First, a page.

Posted in book review, My library

The Glass Castle

“Life is a drama full of tragedy and comedy. You should learn to enjoy the comic episodes a little more.”

And I surely enjoyed the comic that comes handy in here.

Truth, this is the best memoir I’ve read my entire life. Jeannette Walls takes a reader through her life story that was coupled with a lot of challenges but she does not leave a reader with the “woiye” (pity) effect when she tells about those leather shoes she bought for fifty cents that were held together by safety pins and had to be blackened by a magic marker; nor how she used magic markers to make colored blotches on her legs so that they would camouflage the holes in her pants so others couldn’t notice since sewing them only made it worse. Instead, she has a way of letting it out in a funny way. I found myself laughing throughout those pages.

She brings out the family element in a clear way, whereby no matter what others said about them, their bond grew stronger. Sharing what they hunted through trash cans, standing up for one another like helping their mother put her notes together when she was employed as a teacher in Lori’s school so that she couldn’t be sacked. More so, their father lights up the entire reading with his nigga slang and despite been a drunk, he had time to teach his kids the aspects of life whenever they moved to and always supported their ambitions. He was the realest father ever who was an atheist and Sundays never came any better as they had to be hauled out of church severally with his critiques. Take for instance the Mary getting pregnant with Jesus scenario and the only advice he gave to Mountain Goat (Jeannette) was “baby girl, if your boyfriend ever gets into your panties and you find yourself in a family way, swear that it was Immaculate Conception and start mouthing off about miracles.” Funny right, hehehehe.

First things first, her family left for the desert in such of gold since her father fancied building a glass castle for his family. A drunk, (who in the first place should have done a research on liver’s capacity to absorb alcohol), a geologist, engineer, electrician, Mr. Walls was a jack of all trades but it was his drunkenness that drove his family to pity. Skedaddle from the desert, Welch and finally to New York, life was not easy and the numerous moving around to build this castle told it so.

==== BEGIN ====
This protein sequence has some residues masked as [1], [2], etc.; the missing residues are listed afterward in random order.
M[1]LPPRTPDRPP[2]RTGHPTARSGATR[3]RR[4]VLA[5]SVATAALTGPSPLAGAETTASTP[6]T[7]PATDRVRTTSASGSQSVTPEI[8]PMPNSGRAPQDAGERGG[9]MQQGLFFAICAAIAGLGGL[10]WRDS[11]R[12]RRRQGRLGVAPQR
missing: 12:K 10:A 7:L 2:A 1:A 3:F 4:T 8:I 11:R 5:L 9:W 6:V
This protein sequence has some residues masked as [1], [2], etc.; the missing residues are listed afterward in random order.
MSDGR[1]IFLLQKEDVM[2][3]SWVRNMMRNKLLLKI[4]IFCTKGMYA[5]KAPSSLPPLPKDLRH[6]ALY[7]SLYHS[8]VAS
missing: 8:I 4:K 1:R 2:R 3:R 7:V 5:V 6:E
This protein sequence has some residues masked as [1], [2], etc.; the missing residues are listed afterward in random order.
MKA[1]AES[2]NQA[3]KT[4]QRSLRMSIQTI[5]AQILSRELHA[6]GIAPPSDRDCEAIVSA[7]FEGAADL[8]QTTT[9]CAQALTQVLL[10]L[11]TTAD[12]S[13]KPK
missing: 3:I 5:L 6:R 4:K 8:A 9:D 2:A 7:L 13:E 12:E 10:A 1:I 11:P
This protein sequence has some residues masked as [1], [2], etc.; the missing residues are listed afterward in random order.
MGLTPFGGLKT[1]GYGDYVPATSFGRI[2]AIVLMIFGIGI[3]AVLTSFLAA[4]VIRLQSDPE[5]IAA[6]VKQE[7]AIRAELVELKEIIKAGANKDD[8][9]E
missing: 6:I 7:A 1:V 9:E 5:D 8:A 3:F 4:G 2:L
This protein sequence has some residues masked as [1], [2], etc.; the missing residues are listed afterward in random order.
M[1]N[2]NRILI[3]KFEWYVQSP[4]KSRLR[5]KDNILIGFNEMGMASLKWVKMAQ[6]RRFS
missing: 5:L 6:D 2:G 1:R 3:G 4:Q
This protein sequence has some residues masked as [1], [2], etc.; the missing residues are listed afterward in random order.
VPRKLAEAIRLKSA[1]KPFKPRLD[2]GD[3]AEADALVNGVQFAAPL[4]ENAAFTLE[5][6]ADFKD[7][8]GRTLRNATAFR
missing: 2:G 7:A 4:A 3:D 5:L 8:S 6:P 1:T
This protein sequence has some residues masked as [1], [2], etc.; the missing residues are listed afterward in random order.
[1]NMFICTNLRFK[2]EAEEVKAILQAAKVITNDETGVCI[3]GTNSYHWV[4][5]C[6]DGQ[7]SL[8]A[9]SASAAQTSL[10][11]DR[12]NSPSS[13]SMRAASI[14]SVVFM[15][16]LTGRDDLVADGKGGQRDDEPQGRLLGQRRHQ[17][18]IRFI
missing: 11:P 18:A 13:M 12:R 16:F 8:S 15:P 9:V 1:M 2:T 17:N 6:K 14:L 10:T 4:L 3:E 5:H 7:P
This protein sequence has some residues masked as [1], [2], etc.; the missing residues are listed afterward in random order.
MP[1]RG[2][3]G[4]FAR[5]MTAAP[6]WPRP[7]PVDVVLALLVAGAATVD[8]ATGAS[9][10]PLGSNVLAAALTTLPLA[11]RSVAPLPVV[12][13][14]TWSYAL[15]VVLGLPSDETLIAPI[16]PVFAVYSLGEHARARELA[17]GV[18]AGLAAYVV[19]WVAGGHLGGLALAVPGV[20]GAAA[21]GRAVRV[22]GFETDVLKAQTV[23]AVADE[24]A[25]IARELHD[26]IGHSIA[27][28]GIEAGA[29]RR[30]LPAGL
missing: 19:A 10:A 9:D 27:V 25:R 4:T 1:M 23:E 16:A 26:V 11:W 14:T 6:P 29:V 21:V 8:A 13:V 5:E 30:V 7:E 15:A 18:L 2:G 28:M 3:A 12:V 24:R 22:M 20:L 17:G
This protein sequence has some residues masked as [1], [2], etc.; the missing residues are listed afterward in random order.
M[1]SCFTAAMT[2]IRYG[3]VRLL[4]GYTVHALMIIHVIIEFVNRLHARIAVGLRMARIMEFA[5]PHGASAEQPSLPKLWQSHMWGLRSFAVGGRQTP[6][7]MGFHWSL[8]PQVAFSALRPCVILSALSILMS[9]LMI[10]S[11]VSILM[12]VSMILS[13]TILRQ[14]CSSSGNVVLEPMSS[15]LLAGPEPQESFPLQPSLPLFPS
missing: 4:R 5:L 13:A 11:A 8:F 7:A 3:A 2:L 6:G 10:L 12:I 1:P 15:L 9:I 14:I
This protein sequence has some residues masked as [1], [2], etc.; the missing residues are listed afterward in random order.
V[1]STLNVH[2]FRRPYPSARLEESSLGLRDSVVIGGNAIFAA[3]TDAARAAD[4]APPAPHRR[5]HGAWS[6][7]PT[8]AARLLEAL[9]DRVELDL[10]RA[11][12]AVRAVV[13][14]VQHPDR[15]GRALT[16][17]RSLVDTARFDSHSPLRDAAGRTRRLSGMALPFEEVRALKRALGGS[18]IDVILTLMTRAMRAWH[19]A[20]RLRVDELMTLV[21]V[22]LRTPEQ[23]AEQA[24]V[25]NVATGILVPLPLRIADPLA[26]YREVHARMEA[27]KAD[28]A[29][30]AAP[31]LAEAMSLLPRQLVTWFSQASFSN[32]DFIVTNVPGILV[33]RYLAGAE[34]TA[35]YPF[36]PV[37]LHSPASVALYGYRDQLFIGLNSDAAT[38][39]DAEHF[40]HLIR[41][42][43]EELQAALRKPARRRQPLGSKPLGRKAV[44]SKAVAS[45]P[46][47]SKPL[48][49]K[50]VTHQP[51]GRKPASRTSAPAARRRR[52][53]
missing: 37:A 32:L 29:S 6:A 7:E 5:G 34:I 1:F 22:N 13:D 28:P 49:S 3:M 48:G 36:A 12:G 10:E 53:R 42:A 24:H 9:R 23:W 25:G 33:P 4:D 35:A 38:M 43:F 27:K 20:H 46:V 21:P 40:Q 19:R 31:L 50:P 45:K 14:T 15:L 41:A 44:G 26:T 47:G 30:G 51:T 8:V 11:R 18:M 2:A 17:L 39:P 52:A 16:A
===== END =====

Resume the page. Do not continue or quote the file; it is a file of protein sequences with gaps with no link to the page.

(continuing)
Not that they didn’t have it all. In fact when their grandmother died and left all the inheritance shared between Jeannette mother and her brother, they inherited quite a goldmine. With a house to them, a land in Texas where the oil company was paying them in order to drill oil and what was left behind as a land worth millions when their uncle died, they could have had it all but NO, their mother opted for a scavenging life. Their father on the other hand loved his booze and every penny was squandered on it not minding what his family would have.

Her mother was an artist always drawing but she never sold her pieces but opted to hang them on walls. She was lucky though to get a job as a teacher but since her passion was in art she quit, disappointing her children as they thought she would rescue them of what seemed like a cactus life. Not even the numerous cries from her children to leave their father made her leave her side and instead hit them up with strong words like “everyone has something good about them. You have to find the redeeming quality and love the person for that.”

School life wasn’t easy either as Jeannette and her siblings Lori, Brian and Maureen were always the talk of schools with their rugged attires to scavenging what was left behind in bins for lunch. Despite all this, they were the genius minds. Jeannette was on many occasions an editor in school magazines which took her to higher heights when she went to NY to savior her family’s misery.

In NY when everyone was trying to make it, their parents came over but still they opted for the streets, made abandoned falling houses their own, slept on street benches, looked out for charity food centers to have their fill and no matter how many times their children hosted them, they always ruined it or refuted the offers and it was here their father met his death leaving his wife as a squatter.

How the happy ending unfolds and more to cracking up only grabbing a copy of this book will do but one thing for sure, the glass castle never came to being.





Living my life, exploring it, yearning more of it and learning from it.

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